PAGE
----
The Scene

At the British Museum Reading Room ‘faces’ of the artistic scene took time out researching historic legends like Boadicea and Alfred the Great to help inspire subsequent submissions. The advent of the Parliament competition raised expectations that this could be a precedent for future government arts funding.

The impending showcase was not the only gig in town as from its inception in 1769 the Royal Academy’s seasonal exhibition had established itself as a permanent fixture on the social calendar. Experienced academicians became dual contributors despite the consensus that the compulsory remit was thematically restrictive and unfashionable in the present market.

A women in a forest surrounded by men and fauns
Una Alarmed, by W E Frost, 1843, Parliamentary Archives, PRC/7 

The Victors

After deliberation the judges announced the awards for the Prize Cartoon Competition prior to the exhibition’s grand launch in a surviving part of the medieval palace, Westminster Hall. Edward Armitage had just returned from studying in Paris and his entry Caesar’s First Invasion of Britain was one of the centrepiece £300 top prizes.

John Z Bell, Head of the Manchester School of Design scooped a second-grade award for profiling Cardinal Bourchier, a 15th Century Archbishop of Canterbury and portrait painter William Edward Frost won £100 for Una Alarmed by the Fauns & Satyrs that reimagined Edmund Spenser’s The Faerie Queene.


The Public

Though aesthetics seemed the principal concern for many of the Committee members healthy attendance numbers to the exhibition would highlight that the competition had attracted a previously untapped audience. Opening to visitors on Monday 3rd July for the initial fortnight admission was priced at one schilling and afterwards except Saturday was free to all.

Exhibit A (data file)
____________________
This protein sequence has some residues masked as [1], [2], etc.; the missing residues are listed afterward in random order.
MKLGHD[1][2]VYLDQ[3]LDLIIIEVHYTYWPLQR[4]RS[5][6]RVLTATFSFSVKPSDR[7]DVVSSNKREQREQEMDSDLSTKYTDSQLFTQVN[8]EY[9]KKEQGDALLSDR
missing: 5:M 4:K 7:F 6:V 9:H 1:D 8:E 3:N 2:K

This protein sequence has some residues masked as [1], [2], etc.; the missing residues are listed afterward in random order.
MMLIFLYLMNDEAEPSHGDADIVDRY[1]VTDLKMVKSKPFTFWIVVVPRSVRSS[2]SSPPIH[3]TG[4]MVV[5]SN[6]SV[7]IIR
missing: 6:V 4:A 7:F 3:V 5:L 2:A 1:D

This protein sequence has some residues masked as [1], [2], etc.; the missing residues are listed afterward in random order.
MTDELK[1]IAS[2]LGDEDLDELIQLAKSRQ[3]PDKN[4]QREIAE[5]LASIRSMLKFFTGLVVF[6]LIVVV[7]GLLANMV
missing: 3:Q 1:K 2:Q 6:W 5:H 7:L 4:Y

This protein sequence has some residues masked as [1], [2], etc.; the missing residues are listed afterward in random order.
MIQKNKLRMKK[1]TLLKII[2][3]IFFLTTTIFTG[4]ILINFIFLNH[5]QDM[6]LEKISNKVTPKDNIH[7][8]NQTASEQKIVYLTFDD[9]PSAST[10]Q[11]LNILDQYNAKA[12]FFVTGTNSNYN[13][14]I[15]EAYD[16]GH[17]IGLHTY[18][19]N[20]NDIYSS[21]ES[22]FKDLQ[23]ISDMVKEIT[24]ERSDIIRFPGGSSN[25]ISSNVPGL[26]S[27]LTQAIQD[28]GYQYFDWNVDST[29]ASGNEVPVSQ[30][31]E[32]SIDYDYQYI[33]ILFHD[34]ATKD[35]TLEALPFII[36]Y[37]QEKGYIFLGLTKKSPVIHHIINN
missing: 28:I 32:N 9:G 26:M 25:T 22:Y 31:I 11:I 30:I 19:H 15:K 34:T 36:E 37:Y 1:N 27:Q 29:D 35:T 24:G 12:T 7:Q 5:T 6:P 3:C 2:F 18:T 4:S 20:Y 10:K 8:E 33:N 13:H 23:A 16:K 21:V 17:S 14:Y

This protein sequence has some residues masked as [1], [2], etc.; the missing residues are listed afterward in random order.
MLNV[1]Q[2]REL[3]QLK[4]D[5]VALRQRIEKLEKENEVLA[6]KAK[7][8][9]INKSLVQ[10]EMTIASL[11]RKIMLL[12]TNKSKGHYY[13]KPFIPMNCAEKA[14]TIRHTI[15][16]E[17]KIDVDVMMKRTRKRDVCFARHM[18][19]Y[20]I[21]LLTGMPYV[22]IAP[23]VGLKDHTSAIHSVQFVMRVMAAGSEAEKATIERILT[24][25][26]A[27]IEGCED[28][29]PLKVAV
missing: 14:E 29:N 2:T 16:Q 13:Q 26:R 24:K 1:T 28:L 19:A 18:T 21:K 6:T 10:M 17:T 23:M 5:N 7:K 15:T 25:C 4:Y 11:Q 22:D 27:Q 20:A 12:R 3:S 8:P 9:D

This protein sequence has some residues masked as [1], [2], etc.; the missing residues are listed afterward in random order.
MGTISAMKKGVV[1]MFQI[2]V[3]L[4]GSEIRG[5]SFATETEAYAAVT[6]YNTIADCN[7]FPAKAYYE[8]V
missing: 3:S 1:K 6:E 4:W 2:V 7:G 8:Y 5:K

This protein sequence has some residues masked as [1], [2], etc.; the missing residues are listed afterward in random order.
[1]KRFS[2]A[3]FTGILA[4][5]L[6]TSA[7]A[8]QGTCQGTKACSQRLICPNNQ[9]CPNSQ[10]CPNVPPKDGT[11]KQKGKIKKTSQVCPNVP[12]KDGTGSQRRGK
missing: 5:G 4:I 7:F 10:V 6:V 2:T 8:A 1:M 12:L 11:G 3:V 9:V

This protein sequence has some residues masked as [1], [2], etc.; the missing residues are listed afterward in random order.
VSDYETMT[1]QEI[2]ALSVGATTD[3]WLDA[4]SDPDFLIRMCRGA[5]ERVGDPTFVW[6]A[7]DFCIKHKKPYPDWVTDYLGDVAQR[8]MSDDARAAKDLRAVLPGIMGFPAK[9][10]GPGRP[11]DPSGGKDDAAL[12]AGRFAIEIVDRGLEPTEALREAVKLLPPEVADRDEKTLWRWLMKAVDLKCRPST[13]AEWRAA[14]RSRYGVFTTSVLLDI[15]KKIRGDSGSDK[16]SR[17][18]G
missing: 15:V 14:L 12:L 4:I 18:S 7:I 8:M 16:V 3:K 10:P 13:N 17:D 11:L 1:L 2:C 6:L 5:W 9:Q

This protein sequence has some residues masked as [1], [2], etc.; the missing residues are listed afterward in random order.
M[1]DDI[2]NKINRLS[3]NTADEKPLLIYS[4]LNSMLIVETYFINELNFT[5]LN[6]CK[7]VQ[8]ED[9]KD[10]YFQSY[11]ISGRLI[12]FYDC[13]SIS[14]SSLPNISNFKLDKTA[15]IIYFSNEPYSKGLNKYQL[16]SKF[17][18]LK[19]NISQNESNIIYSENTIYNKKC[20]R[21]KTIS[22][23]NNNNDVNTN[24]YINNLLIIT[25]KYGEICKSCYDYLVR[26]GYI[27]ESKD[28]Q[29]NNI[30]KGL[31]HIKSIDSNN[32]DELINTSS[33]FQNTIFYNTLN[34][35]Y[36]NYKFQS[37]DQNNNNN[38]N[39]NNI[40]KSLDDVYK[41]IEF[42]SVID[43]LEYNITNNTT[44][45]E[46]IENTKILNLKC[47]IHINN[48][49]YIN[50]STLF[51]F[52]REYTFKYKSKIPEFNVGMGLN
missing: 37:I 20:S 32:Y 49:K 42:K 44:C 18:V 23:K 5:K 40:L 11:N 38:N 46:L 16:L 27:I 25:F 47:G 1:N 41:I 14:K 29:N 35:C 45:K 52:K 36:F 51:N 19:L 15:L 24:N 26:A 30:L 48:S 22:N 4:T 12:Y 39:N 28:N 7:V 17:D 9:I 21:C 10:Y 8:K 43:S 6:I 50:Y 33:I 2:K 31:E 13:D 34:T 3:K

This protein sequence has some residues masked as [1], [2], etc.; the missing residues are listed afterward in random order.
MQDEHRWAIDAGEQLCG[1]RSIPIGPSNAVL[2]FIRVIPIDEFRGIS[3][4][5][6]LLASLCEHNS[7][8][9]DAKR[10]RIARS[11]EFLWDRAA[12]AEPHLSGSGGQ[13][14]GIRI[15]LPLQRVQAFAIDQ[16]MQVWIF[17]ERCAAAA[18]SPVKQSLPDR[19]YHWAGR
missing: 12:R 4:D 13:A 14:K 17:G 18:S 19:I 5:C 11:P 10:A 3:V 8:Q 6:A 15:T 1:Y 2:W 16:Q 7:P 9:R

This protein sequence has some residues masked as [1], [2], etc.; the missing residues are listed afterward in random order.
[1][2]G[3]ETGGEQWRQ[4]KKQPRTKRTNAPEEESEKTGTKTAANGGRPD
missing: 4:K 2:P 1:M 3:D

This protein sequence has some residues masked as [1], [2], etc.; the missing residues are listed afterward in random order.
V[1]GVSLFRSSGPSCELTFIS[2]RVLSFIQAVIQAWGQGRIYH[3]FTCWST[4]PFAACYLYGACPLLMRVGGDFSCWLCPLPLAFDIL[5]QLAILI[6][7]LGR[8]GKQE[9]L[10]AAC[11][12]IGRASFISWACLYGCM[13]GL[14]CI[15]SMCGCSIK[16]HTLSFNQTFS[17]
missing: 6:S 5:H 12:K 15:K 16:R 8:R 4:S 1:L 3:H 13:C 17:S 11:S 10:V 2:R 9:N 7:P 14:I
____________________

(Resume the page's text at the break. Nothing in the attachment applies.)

Estimates showed that during its two-month residency upwards of 500,000 persons visited the Palace. In centuries past public engagement in Westminster Hall had mainly been confined to State Trials. A final evaluation noted ‘that the first fruits of the Royal Commission surpassed the most sanguine expectations’.


The Backlash

Of course, Punch Magazine couldn’t let this occasion pass without making some form of satirical comment. Cartoonist John Leech’s illustration titled Cartoon Number 1: Substance & Shadow published in July 1843 depicted the metropolitan underclass self-consciously intermingling alongside establishment types surveying the various exhibits. The accompanying text scathingly stated, ‘the poor ask for bread and the philanthropy of the state accords an exhibition’.

Meanwhile in the Lord’s, reformist Lord Henry Brougham was of a similar mind rebuffing the ‘wisdom and generosity of Parliament’. In response the Marquess of Lansdowne tried his best not to flounder on Brougham’s question regarding expenditure.

Read Brougham's question


The Legacy

Later in the decade, the Prize Cartoon competition reappeared with less fanfare and column inches attached. Prince Albert had moved his attentions further afield notably the 1851 Great Exhibition. The Fine Arts Commission concentrated its collaborative efforts in continuing the rebuilding of the new Palace as the gothic splendour of the Committee Rooms followed the Chamber’s reopening.

Charles Barry suggested Westminster Hall as the perfect exhibition space due to the vast quantity of light that it incorporates. Barry’s intuition proved correct as hundreds of publicly accessible events have taken place under its hammer-beamed roof since those storied Victorian glory days.



PRC - 'The Prize Cartoons', 1843, Parliamentary Archives
Reports from the Select Committee on Fine Arts, 1841-1843
Hansard, Parliamentary Debates
1843 The Royal Academy and the Westminster Cartoon Exhibition, Catherine Roach -